Luckily, the gameplay makes up for the lackluster story. You’ll work your way through the levels much like any other game, clearing the enemy forces and collecting gold, which can be used between most rooms to purchase upgrades that can be applied to your guns, as each hand can be outfitted separately. Want to make a rocket launcher that also has some buck shot barrels? How about a pistol that shoots flaming bullets faster than The Flash on meth? Cool, the game has you covered, giving you the option to make just about anything providing the barrels face forward and they physically fit together. Your only other limitation is the amount of power the weapon takes, which will impact the recharge rates, as all weapons use this in place of ammo.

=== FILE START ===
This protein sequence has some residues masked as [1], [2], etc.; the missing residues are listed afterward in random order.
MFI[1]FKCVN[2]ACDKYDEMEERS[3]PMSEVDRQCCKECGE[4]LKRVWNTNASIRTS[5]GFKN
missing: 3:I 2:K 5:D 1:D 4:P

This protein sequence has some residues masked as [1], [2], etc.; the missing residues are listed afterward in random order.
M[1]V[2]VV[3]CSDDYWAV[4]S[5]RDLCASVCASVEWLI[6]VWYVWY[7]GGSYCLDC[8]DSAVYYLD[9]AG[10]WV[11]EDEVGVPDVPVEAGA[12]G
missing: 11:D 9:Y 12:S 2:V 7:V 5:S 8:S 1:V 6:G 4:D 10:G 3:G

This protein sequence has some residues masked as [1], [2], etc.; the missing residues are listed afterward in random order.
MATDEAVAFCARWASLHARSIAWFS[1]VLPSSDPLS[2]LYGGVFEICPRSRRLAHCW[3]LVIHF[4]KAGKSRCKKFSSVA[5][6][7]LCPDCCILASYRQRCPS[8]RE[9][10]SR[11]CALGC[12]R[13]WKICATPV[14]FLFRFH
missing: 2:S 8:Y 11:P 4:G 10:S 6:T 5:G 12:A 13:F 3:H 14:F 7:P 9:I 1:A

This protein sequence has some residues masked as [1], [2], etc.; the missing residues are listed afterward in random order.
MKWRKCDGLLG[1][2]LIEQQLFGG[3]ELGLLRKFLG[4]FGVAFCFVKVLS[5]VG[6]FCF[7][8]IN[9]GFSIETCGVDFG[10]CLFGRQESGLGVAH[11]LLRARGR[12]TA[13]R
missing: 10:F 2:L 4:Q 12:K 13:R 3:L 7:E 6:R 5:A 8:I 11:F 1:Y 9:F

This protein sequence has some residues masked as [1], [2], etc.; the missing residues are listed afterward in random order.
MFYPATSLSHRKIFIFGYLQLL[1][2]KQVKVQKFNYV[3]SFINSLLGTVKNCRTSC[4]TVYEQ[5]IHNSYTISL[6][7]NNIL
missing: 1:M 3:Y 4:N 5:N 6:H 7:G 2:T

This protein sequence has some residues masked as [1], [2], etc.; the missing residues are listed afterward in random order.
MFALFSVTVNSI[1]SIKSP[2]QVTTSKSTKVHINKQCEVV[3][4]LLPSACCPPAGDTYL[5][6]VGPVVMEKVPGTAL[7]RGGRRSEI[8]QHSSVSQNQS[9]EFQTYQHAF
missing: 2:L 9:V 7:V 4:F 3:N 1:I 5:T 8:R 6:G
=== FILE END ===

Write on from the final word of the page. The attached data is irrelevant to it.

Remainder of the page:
Crafting your tools of destruction is super easy, with a clear depiction of your creation allowing a full 360 degrees and easy points of contact being visible, with three types of components available for use. You’ll have your connectors, which allow you to stack additional rows or pieces; barrels, complete with their own firing types; mods, which allow you to add ricochet, explosives, and other options.